Album review: Sleater-Kinney

Sleater-Kinney - Live In Paris (Sub Pop)

Sleater-Kinney in cocnert. Photo:- Jason Williamson

Sleater-Kinney in cocnert. Photo:- Jason Williamson

LIVE ALBUMS are very much a seventies phenomenon, the closest many fans could get to being at a show from a time when most bands would not darken the door of venues outside (a few ) capital cities.

Come the 1980s and live albums began to reduce in number, while these days, with greater than ever opportunities to see acts and live shows broadcast on TV and various internet platforms, there is little need for the live album - and yet, the form stubbornly persists.

Perhaps in reaction to the, at times, overwhelming array of visual imagery that is part and parcel of online consumption generally, a live recording is a chance to let the ears do the work, and the mind create the visuals - a chance to do some relatively unmediated thinking for yourself? Given Sleater-Kinney's Riot Grrrl inheritance and feminist position, that just may be the point.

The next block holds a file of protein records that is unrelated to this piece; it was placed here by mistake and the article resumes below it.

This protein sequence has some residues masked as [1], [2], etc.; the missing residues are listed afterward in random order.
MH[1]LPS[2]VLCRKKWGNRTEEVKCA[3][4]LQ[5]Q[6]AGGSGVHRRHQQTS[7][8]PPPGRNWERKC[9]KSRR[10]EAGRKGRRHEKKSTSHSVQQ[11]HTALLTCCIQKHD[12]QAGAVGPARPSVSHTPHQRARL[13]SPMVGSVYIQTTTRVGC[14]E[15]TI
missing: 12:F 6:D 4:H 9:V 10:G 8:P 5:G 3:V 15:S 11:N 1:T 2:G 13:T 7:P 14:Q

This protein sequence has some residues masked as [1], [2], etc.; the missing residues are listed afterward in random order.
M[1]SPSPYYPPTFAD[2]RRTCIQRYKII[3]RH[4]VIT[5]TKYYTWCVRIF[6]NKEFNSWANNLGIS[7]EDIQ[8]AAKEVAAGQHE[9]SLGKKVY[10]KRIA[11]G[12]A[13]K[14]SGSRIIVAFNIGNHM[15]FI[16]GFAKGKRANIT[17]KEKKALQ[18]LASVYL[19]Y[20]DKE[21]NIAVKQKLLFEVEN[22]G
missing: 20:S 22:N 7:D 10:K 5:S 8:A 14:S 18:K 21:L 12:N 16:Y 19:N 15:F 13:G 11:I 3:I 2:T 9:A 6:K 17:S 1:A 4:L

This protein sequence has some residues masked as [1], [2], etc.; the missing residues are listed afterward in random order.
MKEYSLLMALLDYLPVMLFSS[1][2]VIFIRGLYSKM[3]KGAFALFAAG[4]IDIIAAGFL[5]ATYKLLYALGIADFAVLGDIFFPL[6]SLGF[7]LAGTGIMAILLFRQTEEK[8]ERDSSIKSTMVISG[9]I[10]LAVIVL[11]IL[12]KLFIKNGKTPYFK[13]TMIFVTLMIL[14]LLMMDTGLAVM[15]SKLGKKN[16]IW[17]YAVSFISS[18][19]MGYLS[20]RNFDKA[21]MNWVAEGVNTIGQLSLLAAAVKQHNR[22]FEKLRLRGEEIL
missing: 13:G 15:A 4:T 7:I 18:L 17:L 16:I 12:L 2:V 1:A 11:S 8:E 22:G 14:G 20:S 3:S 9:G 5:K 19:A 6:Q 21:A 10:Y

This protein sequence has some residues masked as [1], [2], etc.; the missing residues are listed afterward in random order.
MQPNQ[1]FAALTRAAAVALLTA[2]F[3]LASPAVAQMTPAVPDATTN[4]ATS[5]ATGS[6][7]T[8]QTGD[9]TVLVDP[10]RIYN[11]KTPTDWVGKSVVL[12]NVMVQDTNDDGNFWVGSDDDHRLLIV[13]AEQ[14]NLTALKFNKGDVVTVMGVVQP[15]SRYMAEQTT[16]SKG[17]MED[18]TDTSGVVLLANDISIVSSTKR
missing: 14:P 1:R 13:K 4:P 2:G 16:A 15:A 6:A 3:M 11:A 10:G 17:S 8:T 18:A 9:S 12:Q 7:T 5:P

Either way, this captures the band in front of a lively and appreciative Parisian crowd, with the band concentrating heavily on more recent material - four songs alone from 2015's acclaimed comeback No Cities To Love - itself a statement that Sleater-Kinney are a going concern, not a heritage act. The performance is lively, enthusiastic, and reminds us that Corin Tucker and Carrie Brownstein know a thing or two about matching good guitar riffs and with alt.pop smarts.

More an album for the die-hards and completists, but for SK fans, a good night out in Paris for the mind.



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